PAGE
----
The Board of Governors of the Federal Reserve System (FRB), Office of the Comptroller of the Currency (OCC), and Federal Deposit Insurance Corporation (FDIC) invited public comment on proposed guidance regarding long-term debt and resolution plans for domestic and foreign triennial full filers (FDIC and FRB only). The long-term debt proposal would require large banks with total assets of $100 billion or more to maintain a layer of long-term debt, which would improve financial stability by increasing the resolvability and resiliency of such institutions. The resolution plan proposal would generally apply to bank holding companies and foreign banking organizations with more than $250 billion in total assets but that are not the largest and most complex companies, which are already subject to guidance on resolution planning. The guidance would address the specific characteristics of, and risks posed by, this group of companies. The FDIC’s Board of Directors discussed the proposed guidance during an open session on Tuesday, August 29. Meeting materials relative to the Board’s actions and a recording of the meeting are available here.
Comments on the proposals are due by November 30.
Long-term Debt Proposal Board Memo
Resolution Plan Proposal Fact Sheet
FRB Governor Michelle Bowman issued a statement expressing significant concerns with both proposals.
FRB Governor Christopher Waller issued a statement expressing concern with the long-term debt proposal.
FDIC Chair Gruenberg issued a statement supporting the long-term debt proposal and a statement supporting the resolution plans for insured depository institutions.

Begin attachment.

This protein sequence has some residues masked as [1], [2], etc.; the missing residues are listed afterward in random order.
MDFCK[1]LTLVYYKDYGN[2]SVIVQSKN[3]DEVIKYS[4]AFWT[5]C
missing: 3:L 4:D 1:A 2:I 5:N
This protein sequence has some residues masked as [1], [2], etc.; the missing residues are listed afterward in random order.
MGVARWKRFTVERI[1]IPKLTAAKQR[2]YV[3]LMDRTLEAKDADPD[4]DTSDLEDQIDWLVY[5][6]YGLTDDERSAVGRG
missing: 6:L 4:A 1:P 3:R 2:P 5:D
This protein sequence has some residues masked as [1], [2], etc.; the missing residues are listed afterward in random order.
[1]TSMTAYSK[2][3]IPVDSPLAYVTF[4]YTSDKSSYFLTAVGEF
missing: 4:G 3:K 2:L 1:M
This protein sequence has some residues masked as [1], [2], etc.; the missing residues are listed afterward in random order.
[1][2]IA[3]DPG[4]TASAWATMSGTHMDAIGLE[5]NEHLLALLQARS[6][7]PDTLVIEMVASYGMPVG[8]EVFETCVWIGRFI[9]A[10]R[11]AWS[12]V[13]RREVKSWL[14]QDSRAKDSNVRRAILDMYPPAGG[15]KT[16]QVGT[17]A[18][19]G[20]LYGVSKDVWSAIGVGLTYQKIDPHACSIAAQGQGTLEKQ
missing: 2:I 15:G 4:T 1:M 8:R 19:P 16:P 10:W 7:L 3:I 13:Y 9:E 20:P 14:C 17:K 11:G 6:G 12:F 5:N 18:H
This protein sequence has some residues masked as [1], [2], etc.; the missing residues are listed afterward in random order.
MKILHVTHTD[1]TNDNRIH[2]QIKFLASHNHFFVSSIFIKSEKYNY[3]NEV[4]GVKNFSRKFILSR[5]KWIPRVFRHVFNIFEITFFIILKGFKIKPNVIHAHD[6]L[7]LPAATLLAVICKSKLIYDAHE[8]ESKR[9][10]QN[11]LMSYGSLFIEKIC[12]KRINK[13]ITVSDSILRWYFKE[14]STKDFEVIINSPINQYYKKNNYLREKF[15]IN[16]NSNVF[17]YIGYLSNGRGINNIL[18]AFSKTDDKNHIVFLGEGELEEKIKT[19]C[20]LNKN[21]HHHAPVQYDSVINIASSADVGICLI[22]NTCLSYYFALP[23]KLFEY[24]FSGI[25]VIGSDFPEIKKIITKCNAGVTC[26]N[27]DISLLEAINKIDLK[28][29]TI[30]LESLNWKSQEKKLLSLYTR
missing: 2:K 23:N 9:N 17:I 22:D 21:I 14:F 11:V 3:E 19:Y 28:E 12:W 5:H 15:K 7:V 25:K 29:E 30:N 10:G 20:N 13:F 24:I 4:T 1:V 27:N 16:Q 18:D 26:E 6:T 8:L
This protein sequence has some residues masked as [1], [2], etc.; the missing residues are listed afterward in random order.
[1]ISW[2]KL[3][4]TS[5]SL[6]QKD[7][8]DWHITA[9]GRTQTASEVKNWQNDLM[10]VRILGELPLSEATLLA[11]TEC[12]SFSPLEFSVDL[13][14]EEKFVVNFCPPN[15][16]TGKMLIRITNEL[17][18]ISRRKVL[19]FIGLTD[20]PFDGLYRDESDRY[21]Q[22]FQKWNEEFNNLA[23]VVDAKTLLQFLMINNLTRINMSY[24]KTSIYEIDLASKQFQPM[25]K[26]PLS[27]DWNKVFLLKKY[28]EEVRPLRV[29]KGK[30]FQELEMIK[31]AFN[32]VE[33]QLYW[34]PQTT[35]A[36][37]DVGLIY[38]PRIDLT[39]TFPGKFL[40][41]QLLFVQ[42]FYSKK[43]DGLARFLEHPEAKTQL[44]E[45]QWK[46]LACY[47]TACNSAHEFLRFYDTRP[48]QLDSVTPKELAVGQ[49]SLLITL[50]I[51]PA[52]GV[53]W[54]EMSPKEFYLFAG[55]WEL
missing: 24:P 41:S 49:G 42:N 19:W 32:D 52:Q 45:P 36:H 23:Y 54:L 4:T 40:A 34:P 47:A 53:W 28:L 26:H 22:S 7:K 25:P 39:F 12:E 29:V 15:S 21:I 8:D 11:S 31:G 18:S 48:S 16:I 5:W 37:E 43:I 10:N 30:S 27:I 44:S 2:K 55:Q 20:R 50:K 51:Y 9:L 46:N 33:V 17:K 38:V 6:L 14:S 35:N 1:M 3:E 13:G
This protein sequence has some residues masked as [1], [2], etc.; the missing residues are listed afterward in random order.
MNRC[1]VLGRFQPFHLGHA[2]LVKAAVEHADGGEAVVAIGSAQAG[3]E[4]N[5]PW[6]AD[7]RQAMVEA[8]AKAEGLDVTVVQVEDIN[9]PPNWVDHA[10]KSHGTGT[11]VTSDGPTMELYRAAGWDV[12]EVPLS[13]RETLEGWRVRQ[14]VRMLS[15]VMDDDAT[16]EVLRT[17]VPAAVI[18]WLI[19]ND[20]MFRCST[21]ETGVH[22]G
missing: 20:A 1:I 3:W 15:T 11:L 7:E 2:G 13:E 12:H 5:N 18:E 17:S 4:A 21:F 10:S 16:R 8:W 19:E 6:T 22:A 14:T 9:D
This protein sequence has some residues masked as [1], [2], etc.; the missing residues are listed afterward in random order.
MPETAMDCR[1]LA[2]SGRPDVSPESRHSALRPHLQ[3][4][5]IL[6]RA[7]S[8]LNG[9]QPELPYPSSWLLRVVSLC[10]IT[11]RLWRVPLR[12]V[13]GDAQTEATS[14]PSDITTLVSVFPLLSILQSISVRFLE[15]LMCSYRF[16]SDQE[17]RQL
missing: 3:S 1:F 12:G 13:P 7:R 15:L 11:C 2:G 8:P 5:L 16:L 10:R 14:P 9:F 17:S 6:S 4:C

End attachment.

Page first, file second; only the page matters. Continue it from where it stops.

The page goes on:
FDIC Vice Chairman Travis Hill issued a statement supporting the long-term debt proposal. He also issued a statement supporting the high-level objectives of resolution planning for large insured depository institutions but said he planned to vote against the proposed amendments. In a separate statement, he said he was voting against the proposed guidance for domestic and foreign triennial filers.
FDIC Director Jonathan McKernan issued a statement supporting the proposed guidance for resolution plan submissions of triennial full filers. He also issued a separate statement saying he did not support the proposal based on the FDIC’s statutory authorities with respect to submission requirements for certain insured depository institutions. Director McKernan also issued a statement supporting generally the long-term debt proposal.
Consumer Financial Protection Bureau (CFPB) Director Rohit Chopra, a member of the FDIC Board of Directors, issued a statement drawing attention to areas the FRB, FDIC, and OCC must consider carefully in the proposals.
Acting Comptroller Michael Hsu issued a statement supporting the resolution plan proposal and a statement supporting the long-term debt proposal.
The FDIC Board of Directors, which includes FDIC Chair Gruenberg, Acting Comptroller Hsu, and CFPB Director Chopra, agreed to a more formalized role for its members when the agency is looking to sell a large insolvent bank. Under the new procedure, each board member would be consulted on the sale of a failed bank with more than $50 billion in assets, and if a majority of the board wanted to hold a vote on the deal reached by staff, it would have such a vote.
House Financial Services Committee (HFSC) Chairman Patrick McHenry (R-NC), released a statement in response to the FDIC board’s actions.
The CFPB entered into a proposed settlement with a ring of corporate entities operating some of the largest credit repair brands in the country, including Lexington Law and CreditRepair.com. The agreement follows a court ruling that the companies collected illegal advance fees for credit repair services through telemarketing in violation of federal law. If approved, the settlement would impose a $2.7 billion judgment against the companies. The order will also ban the companies from telemarketing credit repair services for 10 years.